Does Computer Game Design and Programming Benefit Children? A Meta-Synthesis of Research

ACM Transactions on Computing Education - Tue, 01/15/2019 - 19:00
Jill Denner, Shannon Campe, Linda Werner

It is widely believed that there are educational benefits to making computer games, but there is no systematic review of research on this topic. This article describes a meta-synthesis of research on children designing and programming computer games that investigates the extent to which there is evidence of benefits for computer science learning and motivation. Over 400 articles were identified, and 68 articles met the inclusion criteria. A systematic analysis and synthesis across studies showed some evidence that computer game design and programming can lead to changes in programming knowledge, problem solving, and computer science attitudes and confidence. However, most of the evidence described engagement in computing-related practices and did not measure learning.

Identifying Pathways to Computer Science: The Long-Term Impact of Short-Term Game Programming Outreach Interventions

ACM Transactions on Computing Education - Tue, 01/15/2019 - 19:00
Antti-Jussi Lakanen, Tommi Kärkkäinen

Short-term outreach interventions are conducted to raise young students’ awareness of the computer science (CS) field. Typically, these interventions are targeted at K–12 students, attempting to encourage them to study CS in higher education. This study is based on a series of extra-curricular outreach events that introduced students to the discipline of computing, nurturing creative computational thinking through problem solving and game programming. To assess the long-term impact of this campaign, the participants were contacted and interviewed two to five years after they had attended an outreach event. We studied how participating in the outreach program affected the students’ perceptions of CS as a field and, more importantly, how it affected their educational choices.

A Framework for Teaching Security Design Analysis Using Case Studies and the Hybrid Flipped Classroom

ACM Transactions on Computing Education - Tue, 01/15/2019 - 19:00
Nikola Luburić, Goran Sladić, Jelena Slivka, Branko Milosavljević

With ever-greater reliance of the developed world on information and communication technologies, constructing secure software has become a top priority. To produce secure software, security activities need to be integrated throughout the software development lifecycle. One such activity is security design analysis (SDA), which identifies security requirements as early as the software design phase. While considered an important step in software development, the general opinion of information security subject matter experts and researchers is that SDA is challenging to learn and teach. Experimental evidence provided in literature confirms this claim. To help solve this, we have developed a framework for teaching SDA by utilizing case study analysis and the hybrid flipped classroom approach.

Learning IS Child’s Play: Game-Based Learning in Computer Science Education

ACM Transactions on Computing Education - Tue, 01/15/2019 - 19:00
Hadi Hosseini, Maxwell Hartt, Mehrnaz Mostafapour

Game-based learning has received significant attention in educational pedagogy as an effective way of increasing student motivation and engagement. The majority of the work in this area has been focused on digital games or games involving technology. We focus on the use of traditional game design in improving student engagement and perception of learning in teaching computer science concepts in higher education.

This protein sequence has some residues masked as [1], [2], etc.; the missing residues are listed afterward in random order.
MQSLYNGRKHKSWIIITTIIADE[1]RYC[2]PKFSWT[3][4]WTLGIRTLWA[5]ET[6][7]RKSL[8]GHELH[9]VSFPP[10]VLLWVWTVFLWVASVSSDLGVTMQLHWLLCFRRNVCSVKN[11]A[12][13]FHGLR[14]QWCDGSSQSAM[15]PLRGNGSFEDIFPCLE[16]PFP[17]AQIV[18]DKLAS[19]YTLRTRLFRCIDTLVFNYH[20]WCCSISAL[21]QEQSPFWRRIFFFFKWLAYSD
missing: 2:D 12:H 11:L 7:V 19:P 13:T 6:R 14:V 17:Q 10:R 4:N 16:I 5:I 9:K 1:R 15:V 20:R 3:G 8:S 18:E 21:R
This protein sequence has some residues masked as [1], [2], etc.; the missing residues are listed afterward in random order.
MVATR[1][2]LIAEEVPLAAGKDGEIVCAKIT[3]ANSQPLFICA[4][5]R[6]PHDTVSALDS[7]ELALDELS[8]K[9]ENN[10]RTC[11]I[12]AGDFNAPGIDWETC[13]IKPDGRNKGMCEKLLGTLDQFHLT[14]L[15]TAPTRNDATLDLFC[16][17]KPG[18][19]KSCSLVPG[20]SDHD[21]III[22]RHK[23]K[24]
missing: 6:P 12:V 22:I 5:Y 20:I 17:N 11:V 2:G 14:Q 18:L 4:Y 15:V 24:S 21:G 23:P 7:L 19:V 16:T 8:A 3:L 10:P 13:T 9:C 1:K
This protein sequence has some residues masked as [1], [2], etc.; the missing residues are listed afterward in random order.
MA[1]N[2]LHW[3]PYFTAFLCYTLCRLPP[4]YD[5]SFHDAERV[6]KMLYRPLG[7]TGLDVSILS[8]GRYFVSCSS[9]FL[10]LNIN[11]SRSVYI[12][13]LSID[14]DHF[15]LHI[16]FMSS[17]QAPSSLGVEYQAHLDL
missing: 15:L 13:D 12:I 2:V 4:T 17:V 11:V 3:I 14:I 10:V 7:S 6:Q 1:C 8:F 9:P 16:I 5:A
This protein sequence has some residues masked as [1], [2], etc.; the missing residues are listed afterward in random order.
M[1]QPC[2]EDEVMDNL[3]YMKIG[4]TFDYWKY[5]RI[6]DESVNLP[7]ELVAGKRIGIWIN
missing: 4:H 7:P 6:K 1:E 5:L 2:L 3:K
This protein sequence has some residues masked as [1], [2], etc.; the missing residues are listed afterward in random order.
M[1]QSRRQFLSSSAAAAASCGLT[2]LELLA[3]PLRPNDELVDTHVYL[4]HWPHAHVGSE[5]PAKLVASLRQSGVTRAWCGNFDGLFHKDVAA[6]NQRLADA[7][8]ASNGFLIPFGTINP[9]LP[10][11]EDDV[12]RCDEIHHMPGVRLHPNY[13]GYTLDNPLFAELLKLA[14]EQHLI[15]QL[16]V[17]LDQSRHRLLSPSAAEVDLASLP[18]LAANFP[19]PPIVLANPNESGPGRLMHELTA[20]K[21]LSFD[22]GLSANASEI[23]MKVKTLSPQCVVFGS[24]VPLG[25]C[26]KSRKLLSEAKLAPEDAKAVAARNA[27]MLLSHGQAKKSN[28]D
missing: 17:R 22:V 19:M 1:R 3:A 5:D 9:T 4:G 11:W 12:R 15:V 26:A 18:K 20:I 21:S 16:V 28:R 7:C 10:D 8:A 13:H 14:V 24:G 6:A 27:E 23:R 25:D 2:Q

Transformative and Troublesome? Students' and Professional Programmers' Perspectives on Difficult Concepts in Programming

ACM Transactions on Computing Education - Tue, 01/15/2019 - 19:00
Lucy Yeomans, Steffen Zschaler, Kelly Coate

Programming skills are an increasingly desirable asset across disciplines; however, learning to program continues to be difficult for many students. To improve pedagogy, we need to better understand the concepts that students find difficult and which have the biggest impact on their learning. Threshold-concept theory provides a potential lens on student learning, focusing on concepts that are troublesome and transformative. However, there is still a lack of consensus as to what the most relevant threshold concepts in programming are. The challenges involved are related to concept granularity and to evidencing some of the properties expected of threshold concepts. In this article, we report on a qualitative study aiming to address some of these concerns.

The Effects of Adding Non-Compulsory Exercises to an Online Learning Tool on Student Performance and Code Copying

ACM TOCE and InRoads - Tue, 01/15/2019 - 19:00
César Domínguez, Arturo Jaime, Jónathan Heras, Francisco J. García-Izquierdo

This study analyzes the impact of adding a review exercises module to an online tool used in a software engineering degree program. The objective of the module is to promote students’ self-learning effort to improve their performance. We also intend to determine if this new feature has any effect on the amount of code copies detected in lab sessions when using the same online tool. Two groups of students were compared quantitatively: the first group used the tool exclusively during lab sessions, whereas the second group had the option of employing the tool's new module to enhance their study. The tool allows us to collect interesting data related to the focus of this research: supplementary work completed voluntarily by students and the percentage of students copying others’ code during compulsory lab sessions.
Categories: Education

Digital and Physical Fabrication as Multimodal Learning: Understanding Youth Computational Thinking When Making Integrated Systems Through Bidirectionally Responsive Design